Disqualification of Members of Parliament in Victoria

Monash University Law Review, Vol. 31, No. 2, 2005

34 Pages Posted: 4 Sep 2008  

John Waugh

Melbourne Law School

Date Written: September 3, 2008

Abstract

Laws restricting eligibility for membership apply to all Australian parliaments, but their meaning and effect are often uncertain. The laws governing membership of the Parliament of Victoria are particularly archaic and confused. Successive amendments have been poorly integrated, creating awkward problems of interpretation. Most of the grounds of disqualification were originally derived from British models, but some have remained in Victorian law long after their abolition in the United Kingdom. Questions about their effect arise regularly, but few cases reach the courts, partly because of limitations on justiciability. This article explores the Victorian disqualifications, considering in particular the position of government officeholders and government contractors, and avenues for raising disqualification questions.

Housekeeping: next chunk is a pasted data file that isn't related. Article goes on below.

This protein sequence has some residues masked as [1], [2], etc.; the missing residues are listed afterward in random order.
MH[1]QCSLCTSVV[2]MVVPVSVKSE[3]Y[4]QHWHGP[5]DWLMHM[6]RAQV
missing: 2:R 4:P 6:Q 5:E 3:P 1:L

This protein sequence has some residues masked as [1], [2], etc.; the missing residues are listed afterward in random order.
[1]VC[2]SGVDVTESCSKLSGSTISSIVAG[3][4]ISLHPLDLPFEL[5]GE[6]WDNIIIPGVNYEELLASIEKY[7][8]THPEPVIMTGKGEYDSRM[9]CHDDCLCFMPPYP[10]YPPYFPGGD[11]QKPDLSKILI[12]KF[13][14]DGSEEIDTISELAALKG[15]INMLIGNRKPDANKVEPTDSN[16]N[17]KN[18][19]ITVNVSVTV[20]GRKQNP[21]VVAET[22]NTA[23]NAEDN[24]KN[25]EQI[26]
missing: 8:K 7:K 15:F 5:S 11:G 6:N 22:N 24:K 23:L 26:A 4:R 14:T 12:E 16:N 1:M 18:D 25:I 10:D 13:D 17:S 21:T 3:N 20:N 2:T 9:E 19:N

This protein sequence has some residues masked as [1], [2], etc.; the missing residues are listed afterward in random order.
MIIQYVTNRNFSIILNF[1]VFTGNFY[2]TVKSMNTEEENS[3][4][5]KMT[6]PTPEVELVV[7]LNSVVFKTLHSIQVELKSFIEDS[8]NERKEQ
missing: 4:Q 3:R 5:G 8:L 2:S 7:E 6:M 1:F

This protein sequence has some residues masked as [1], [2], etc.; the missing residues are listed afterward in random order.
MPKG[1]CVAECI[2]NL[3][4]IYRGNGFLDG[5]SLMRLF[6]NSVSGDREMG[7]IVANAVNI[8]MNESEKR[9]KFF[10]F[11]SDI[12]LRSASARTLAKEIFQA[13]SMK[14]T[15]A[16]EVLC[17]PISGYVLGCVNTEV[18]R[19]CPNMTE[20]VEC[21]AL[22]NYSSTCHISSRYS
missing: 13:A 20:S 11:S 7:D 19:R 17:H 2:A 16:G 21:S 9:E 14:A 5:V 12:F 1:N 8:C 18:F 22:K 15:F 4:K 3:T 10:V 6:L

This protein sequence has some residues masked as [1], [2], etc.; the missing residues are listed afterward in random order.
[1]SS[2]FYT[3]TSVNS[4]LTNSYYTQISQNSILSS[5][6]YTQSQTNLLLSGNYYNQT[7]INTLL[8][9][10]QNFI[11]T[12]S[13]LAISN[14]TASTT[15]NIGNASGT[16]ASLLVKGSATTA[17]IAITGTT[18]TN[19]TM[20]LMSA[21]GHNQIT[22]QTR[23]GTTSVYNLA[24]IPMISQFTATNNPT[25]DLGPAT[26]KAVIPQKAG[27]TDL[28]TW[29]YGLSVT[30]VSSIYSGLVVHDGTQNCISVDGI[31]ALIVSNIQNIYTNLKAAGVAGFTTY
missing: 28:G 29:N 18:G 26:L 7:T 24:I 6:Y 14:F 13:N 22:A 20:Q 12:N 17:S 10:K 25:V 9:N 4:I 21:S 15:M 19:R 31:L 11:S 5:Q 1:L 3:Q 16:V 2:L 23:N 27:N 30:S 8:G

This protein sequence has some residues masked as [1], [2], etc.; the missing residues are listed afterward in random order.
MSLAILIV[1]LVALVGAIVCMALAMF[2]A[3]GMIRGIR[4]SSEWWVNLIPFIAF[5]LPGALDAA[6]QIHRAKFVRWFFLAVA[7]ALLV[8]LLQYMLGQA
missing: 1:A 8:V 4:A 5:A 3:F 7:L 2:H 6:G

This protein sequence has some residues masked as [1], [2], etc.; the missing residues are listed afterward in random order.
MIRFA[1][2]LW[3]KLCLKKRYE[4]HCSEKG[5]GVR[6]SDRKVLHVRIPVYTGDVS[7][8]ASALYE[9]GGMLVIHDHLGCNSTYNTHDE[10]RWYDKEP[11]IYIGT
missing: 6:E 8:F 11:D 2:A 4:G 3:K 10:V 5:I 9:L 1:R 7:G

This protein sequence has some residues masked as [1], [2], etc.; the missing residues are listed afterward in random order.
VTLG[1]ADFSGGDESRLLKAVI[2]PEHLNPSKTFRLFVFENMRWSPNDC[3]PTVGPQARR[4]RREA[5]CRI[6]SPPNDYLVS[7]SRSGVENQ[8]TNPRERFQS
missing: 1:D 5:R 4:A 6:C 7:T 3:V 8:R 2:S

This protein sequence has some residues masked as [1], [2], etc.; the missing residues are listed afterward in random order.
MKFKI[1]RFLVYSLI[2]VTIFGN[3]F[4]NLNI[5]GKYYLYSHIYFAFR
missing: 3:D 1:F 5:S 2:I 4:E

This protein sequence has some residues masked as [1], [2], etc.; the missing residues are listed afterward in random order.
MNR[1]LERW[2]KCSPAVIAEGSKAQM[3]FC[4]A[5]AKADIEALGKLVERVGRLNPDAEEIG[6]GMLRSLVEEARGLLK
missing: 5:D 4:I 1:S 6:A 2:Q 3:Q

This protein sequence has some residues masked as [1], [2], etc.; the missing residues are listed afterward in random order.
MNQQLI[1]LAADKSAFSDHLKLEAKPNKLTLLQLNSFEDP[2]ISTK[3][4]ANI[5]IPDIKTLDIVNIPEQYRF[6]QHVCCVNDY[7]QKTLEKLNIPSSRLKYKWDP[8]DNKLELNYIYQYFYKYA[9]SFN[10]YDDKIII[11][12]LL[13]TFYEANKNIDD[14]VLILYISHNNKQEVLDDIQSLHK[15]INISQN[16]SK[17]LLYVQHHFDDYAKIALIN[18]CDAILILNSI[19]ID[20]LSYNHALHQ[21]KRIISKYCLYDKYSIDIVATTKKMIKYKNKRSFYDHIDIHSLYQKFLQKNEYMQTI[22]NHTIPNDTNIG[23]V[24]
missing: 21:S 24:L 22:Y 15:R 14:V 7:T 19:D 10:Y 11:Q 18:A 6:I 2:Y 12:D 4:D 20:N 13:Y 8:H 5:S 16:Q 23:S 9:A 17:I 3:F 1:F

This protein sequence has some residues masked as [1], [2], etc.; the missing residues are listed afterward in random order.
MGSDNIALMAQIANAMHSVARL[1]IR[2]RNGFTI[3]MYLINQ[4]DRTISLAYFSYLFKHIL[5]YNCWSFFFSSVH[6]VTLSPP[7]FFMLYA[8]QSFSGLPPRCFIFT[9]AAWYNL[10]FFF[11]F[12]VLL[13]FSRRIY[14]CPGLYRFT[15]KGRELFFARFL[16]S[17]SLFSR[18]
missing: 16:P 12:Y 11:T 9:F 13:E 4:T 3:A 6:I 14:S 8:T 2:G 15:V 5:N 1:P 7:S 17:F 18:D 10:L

Suggested Citation

Waugh, John, Disqualification of Members of Parliament in Victoria (September 3, 2008). Monash University Law Review, Vol. 31, No. 2, 2005. Available at SSRN: https://ssrn.com/abstract=1262696

John Waugh (Contact Author)

Melbourne Law School ( email )

University Square
185 Pelham Street, Carlton
Victoria, Victoria 3010
Australia

HOME PAGE: http://www.law.unimelb.edu.au/staff/John%20Waugh

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